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Tennessee coach has nothing but praise for USC ... seriously

Tennessee head football coach Lane Kiffin directs his team practices during the first day of football spring practice Tuesday, March 10, 2009 in Knoxville, Tenn. (AP Photo/Wade Payne)
Tennessee head football coach Lane Kiffin directs his team practices during the first day of football spring practice Tuesday, March 10, 2009 in Knoxville, Tenn. (AP Photo/Wade Payne)

The big news out of Knoxville on Tuesday?

Tennessee football coach Lane Kiffin said nothing controversial during his weekly teleconference, which might constitute a stop-the-presses moment given his 11-month history on the job.

He uttered not one provocative word about the Gamecocks, the SEC officials or any his coaching brethren.

In fact, he complimented Steve Spurrier's coaching style. He praised Alshon Jeffery's pass-catching ability. And he recited the kind of phrase you often hear from the league's coaches.

"It's a big-time matchup for us," he said. "We'll have to have a great week of practice to be able to play with these guys."

That's the sort of quote fans might have expected from Vanderbilt coach Bobby Johnson last week, but not from the guy whose public statements have put the rocky in "Rocky Top." If Kiffin were an ice cream flavor Tuesday, he would have been vanilla.

Of course, playing it low-key might work to his benefit, especially considering his Volunteers (3-4) are a 5 1/2-point favorite over No. 21 USC (6-2). His candor also might have been hindered by the SEC's reprimand of him Monday for criticizing the officials in Saturday's 12-10 loss to No. 1 Alabama. The league also warned Kiffin he could be suspended if he violates conference rules again.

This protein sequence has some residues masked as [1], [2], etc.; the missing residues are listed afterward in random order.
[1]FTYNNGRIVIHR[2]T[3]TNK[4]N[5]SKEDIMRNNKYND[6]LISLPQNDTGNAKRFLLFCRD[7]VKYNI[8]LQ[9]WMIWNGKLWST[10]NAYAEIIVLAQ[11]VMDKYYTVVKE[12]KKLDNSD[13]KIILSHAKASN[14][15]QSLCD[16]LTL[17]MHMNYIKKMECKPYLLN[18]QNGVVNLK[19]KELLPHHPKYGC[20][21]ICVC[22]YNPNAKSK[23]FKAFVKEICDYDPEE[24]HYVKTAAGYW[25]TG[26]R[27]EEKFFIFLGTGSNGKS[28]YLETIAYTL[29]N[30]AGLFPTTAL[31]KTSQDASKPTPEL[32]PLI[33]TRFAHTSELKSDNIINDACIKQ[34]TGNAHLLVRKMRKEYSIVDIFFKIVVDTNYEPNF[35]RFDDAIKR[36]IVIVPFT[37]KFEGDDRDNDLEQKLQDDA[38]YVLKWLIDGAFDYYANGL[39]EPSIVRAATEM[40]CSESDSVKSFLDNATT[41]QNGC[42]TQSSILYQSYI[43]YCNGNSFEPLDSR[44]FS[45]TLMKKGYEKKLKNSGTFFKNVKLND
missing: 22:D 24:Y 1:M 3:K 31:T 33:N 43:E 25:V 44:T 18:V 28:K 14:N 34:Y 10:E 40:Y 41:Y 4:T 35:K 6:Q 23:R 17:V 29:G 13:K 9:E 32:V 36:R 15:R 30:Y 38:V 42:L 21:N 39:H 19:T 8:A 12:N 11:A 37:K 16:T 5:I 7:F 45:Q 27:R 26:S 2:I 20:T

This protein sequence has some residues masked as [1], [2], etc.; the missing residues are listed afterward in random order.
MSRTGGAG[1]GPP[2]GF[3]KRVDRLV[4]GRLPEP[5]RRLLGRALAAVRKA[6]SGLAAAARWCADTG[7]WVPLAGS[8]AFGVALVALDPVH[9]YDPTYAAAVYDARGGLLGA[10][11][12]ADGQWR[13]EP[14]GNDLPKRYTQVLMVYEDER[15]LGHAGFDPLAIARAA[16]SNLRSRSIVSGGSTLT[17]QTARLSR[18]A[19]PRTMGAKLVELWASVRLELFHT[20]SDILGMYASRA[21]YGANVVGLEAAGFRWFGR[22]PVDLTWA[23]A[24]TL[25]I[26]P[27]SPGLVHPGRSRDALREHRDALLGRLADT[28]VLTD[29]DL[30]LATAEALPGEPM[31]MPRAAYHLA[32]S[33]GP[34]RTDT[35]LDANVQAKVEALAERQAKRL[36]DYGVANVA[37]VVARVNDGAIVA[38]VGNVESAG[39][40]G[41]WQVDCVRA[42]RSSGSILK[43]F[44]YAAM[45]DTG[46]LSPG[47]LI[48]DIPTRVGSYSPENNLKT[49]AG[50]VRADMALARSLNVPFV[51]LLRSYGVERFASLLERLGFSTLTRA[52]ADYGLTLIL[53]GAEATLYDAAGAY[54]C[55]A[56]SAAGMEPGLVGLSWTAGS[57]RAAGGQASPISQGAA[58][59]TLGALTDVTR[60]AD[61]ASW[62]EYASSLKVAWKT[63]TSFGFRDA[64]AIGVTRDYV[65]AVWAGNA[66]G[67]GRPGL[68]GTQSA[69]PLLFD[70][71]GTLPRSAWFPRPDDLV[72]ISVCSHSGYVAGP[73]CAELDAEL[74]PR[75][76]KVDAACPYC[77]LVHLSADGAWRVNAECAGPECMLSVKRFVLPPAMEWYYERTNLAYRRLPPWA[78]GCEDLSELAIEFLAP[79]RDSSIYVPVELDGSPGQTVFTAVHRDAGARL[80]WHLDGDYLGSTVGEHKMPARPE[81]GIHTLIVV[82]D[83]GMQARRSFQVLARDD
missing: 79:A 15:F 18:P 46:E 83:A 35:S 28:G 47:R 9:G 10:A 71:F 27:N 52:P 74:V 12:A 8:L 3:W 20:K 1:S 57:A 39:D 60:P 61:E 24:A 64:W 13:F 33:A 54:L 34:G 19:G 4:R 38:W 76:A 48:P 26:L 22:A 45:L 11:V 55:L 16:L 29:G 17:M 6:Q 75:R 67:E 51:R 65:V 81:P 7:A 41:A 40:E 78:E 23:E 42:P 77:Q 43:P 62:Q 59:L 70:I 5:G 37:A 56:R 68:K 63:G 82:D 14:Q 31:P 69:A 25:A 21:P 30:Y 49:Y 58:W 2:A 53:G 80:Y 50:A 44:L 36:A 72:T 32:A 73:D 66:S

So the guy who accused Florida coach Urban Meyer of cheating - falsely - had nothing unflattering to say about his counterpart at USC. He called Spurrier an influence in terms of how he wants his players to act.

"When I was young, I was always intrigued by him," Kiffin said. "I always thought his players played with great swagger and confidence. That was a reflection of him."

Kiffin also downplayed the significance of having former USC coach David Reaves, his brother-in-law, on his staff. Reaves was a coach with the Gamecocks for seven years, the final few as the quarterbacks coach and recruiting coordinator, but Kiffin insisted that inside knowledge offers no additional edge.

"I think that's very overrated," he said, noting his coaching staff spends hours watching game film forming their opinions about what schemes will work best.

Reaves was in the middle of the recruiting controversies that were the result of Tennessee targeting some of the same players Reaves had pursued at USC. One of those players was Jeffery, a highly recruited receiver out of Calhoun County High who backed off a verbal commitment to Southern Cal to include USC and Tennessee among his three finalists.

Jeffery created a firestorm after he signed with South Carolina when he told a reporter that Kiffin's final pitch included a comment that he would end up pumping gas the rest of his life if he chose the Gamecocks.

Kiffin, who has denied making the remark, reiterated his denial Tuesday.

"I still don't know where that came from," he said. "I don't know how it came about."

As for Jeffery stepping up to become USC's go-to receiver as a true freshman?

"He's playing fabulous. That's why we put so much energy into recruiting him," Kiffin said.

Kiffin spent much of the teleconference discussing the improved play of Vols senior quarterback Jonathan Crompton, as well as how Tennessee must battle another Top 25 team after close losses to Florida and Alabama.

In the end, he stated emphatically that this game was just another nationally televised bout against a strong SEC opponent - and not a grudge match for him or the program.

"It has nothing to do with that," he said.

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